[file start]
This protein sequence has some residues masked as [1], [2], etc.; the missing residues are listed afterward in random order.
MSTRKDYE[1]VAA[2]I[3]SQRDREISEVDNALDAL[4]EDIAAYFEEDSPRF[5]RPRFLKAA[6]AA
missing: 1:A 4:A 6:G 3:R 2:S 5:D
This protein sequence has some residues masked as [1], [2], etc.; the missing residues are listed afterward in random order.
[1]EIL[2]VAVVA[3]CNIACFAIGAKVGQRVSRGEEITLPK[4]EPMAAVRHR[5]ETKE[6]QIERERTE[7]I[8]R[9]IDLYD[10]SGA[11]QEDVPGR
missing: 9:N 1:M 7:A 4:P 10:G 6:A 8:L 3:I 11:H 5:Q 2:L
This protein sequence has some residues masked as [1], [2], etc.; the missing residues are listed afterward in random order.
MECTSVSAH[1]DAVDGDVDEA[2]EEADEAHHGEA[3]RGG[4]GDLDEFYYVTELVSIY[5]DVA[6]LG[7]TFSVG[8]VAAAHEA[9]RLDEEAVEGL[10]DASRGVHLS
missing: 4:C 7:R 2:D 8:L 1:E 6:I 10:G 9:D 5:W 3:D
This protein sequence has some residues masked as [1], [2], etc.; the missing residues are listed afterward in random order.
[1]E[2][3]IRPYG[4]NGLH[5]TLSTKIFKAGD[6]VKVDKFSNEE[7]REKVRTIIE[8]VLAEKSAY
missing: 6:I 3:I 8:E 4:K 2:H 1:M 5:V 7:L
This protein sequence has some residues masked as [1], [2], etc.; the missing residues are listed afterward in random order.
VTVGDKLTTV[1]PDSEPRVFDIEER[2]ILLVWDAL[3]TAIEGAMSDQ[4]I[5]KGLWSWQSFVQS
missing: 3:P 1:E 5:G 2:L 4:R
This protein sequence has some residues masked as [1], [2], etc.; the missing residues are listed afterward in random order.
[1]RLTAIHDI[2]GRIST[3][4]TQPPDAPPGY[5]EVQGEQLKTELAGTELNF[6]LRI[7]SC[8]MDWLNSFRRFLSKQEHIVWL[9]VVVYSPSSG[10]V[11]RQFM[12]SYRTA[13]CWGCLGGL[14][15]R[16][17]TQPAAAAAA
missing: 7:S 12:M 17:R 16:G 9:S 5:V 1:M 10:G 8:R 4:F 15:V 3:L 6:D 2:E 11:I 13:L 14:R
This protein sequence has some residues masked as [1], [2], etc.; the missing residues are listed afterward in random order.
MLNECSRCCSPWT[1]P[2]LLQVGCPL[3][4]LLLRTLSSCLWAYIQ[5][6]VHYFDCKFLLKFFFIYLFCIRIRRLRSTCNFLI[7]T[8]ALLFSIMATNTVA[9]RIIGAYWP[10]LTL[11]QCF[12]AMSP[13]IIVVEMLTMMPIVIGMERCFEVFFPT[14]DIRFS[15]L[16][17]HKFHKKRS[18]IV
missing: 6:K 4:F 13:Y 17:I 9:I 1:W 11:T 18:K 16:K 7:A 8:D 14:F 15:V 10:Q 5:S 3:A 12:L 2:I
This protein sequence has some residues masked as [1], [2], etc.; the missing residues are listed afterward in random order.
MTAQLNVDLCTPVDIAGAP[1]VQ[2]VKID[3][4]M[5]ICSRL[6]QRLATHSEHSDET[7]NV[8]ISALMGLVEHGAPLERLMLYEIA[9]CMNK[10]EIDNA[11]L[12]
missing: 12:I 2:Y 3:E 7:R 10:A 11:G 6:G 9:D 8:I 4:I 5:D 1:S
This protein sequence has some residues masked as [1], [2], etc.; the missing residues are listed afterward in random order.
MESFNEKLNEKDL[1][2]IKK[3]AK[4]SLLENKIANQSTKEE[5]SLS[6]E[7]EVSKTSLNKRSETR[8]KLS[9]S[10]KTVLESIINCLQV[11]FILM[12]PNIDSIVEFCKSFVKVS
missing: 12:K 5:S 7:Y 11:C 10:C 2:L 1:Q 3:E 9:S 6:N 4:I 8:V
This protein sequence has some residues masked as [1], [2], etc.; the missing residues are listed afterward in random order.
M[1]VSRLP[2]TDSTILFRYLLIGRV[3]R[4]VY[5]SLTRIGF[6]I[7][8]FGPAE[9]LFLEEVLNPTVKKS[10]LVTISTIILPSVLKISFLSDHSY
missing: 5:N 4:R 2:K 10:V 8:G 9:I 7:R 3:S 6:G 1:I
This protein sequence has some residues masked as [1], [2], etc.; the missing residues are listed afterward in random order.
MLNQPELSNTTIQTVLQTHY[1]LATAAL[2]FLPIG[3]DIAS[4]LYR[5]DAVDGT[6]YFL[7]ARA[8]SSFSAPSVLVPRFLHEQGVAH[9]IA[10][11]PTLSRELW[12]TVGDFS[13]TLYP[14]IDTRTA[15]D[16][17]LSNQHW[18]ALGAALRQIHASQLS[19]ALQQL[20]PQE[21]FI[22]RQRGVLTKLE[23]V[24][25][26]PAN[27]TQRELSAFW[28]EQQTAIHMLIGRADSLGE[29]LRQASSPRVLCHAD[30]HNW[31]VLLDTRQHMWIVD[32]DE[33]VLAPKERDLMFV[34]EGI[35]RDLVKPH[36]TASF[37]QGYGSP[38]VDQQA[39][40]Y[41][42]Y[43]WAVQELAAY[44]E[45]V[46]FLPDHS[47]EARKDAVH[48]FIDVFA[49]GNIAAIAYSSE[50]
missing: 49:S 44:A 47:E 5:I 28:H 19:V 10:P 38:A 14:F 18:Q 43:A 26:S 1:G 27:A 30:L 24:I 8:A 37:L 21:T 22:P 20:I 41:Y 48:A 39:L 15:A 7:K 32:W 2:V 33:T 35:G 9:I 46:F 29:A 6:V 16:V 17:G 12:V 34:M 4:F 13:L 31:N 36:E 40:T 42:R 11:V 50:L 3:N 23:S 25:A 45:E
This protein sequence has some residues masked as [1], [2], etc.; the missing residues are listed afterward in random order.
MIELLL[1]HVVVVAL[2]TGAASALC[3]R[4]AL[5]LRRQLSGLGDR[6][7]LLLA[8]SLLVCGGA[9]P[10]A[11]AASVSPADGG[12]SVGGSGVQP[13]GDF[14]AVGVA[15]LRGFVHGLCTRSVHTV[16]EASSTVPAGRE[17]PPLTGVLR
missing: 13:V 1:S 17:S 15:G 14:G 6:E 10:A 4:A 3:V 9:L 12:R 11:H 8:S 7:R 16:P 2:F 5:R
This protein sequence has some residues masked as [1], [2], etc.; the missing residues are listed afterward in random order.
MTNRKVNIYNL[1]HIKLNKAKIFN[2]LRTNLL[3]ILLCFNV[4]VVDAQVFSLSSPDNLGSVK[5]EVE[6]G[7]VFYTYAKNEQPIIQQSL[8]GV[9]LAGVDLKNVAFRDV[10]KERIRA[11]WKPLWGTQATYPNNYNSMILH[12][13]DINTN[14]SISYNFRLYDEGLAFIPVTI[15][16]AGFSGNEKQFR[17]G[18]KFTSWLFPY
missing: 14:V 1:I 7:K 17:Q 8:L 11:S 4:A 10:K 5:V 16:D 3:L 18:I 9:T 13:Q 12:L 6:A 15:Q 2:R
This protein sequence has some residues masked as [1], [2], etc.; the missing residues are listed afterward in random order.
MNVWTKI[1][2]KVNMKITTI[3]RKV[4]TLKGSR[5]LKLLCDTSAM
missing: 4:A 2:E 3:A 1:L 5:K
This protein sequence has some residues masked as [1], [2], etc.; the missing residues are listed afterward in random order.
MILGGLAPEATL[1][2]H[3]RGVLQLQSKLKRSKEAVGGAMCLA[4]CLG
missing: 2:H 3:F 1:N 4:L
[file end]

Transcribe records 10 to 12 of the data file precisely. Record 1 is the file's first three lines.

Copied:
This protein sequence has some residues masked as [1], [2], etc.; the missing residues are listed afterward in random order.
M[1]VSRLP[2]TDSTILFRYLLIGRV[3]R[4]VY[5]SLTRIGF[6]I[7][8]FGPAE[9]LFLEEVLNPTVKKS[10]LVTISTIILPSVLKISFLSDHSY
missing: 5:N 4:R 2:K 10:V 8:G 9:I 7:R 3:S 6:G 1:I
This protein sequence has some residues masked as [1], [2], etc.; the missing residues are listed afterward in random order.
MLNQPELSNTTIQTVLQTHY[1]LATAAL[2]FLPIG[3]DIAS[4]LYR[5]DAVDGT[6]YFL[7]ARA[8]SSFSAPSVLVPRFLHEQGVAH[9]IA[10][11]PTLSRELW[12]TVGDFS[13]TLYP[14]IDTRTA[15]D[16][17]LSNQHW[18]ALGAALRQIHASQLS[19]ALQQL[20]PQE[21]FI[22]RQRGVLTKLE[23]V[24][25][26]PAN[27]TQRELSAFW[28]EQQTAIHMLIGRADSLGE[29]LRQASSPRVLCHAD[30]HNW[31]VLLDTRQHMWIVD[32]DE[33]VLAPKERDLMFV[34]EGI[35]RDLVKPH[36]TASF[37]QGYGSP[38]VDQQA[39][40]Y[41][42]Y[43]WAVQELAAY[44]E[45]V[46]FLPDHS[47]EARKDAVH[48]FIDVFA[49]GNIAAIAYSSE[50]
missing: 49:S 44:A 47:E 5:I 28:H 19:V 10:P 38:A 14:F 18:Q 43:A 26:S 1:G 27:A 30:L 24:I 8:A 37:L 21:T 22:P 20:I 41:Y 48:A 39:L 15:A 7:K 32:W 2:V 33:T 35:G 9:I 46:F 29:A 6:V 16:V 17:G 12:V 34:M 4:F 13:L 31:N 36:E 40:T 42:R 11:V 50:L 3:N 23:S 25:A 45:E
This protein sequence has some residues masked as [1], [2], etc.; the missing residues are listed afterward in random order.
MIELLL[1]HVVVVAL[2]TGAASALC[3]R[4]AL[5]LRRQLSGLGDR[6][7]LLLA[8]SLLVCGGA[9]P[10]A[11]AASVSPADGG[12]SVGGSGVQP[13]GDF[14]AVGVA[15]LRGFVHGLCTRSVHTV[16]EASSTVPAGRE[17]PPLTGVLR
missing: 13:V 1:S 17:S 15:G 14:G 6:E 10:A 4:A 3:V 9:L 12:R 11:H 8:S 7:R 16:P 2:F 5:R